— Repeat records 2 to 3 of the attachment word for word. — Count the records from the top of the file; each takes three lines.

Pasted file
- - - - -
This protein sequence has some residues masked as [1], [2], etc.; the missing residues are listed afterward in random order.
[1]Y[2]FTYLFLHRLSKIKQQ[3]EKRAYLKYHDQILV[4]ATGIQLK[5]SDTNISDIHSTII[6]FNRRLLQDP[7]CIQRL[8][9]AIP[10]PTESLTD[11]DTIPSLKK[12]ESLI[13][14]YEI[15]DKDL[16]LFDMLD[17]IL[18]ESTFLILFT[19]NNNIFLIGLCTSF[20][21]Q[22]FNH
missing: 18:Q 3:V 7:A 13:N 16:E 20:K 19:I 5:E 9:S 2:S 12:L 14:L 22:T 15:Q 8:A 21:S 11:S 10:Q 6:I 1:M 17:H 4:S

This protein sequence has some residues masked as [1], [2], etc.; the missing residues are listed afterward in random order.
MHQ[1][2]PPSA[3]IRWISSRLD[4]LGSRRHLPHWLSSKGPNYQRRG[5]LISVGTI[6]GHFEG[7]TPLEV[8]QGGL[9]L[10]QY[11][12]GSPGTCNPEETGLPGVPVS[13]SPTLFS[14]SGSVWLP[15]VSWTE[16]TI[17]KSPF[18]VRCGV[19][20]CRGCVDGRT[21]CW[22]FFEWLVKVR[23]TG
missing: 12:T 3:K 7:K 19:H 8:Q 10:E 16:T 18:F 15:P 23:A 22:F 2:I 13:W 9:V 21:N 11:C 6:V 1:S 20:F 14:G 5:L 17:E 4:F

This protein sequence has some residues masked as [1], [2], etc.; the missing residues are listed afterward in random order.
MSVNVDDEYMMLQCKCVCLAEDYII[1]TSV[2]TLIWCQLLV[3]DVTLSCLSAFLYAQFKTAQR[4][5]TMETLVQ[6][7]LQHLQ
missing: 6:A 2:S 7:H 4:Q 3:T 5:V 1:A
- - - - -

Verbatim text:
This protein sequence has some residues masked as [1], [2], etc.; the missing residues are listed afterward in random order.
MHQ[1][2]PPSA[3]IRWISSRLD[4]LGSRRHLPHWLSSKGPNYQRRG[5]LISVGTI[6]GHFEG[7]TPLEV[8]QGGL[9]L[10]QY[11][12]GSPGTCNPEETGLPGVPVS[13]SPTLFS[14]SGSVWLP[15]VSWTE[16]TI[17]KSPF[18]VRCGV[19][20]CRGCVDGRT[21]CW[22]FFEWLVKVR[23]TG
missing: 12:T 3:K 7:K 19:H 8:Q 10:E 16:T 18:F 15:P 23:A 22:F 2:I 13:W 9:V 21:N 11:C 6:V 1:S 20:F 14:G 5:L 17:E 4:F

This protein sequence has some residues masked as [1], [2], etc.; the missing residues are listed afterward in random order.
MSVNVDDEYMMLQCKCVCLAEDYII[1]TSV[2]TLIWCQLLV[3]DVTLSCLSAFLYAQFKTAQR[4][5]TMETLVQ[6][7]LQHLQ
missing: 6:A 2:S 7:H 4:Q 3:T 5:V 1:A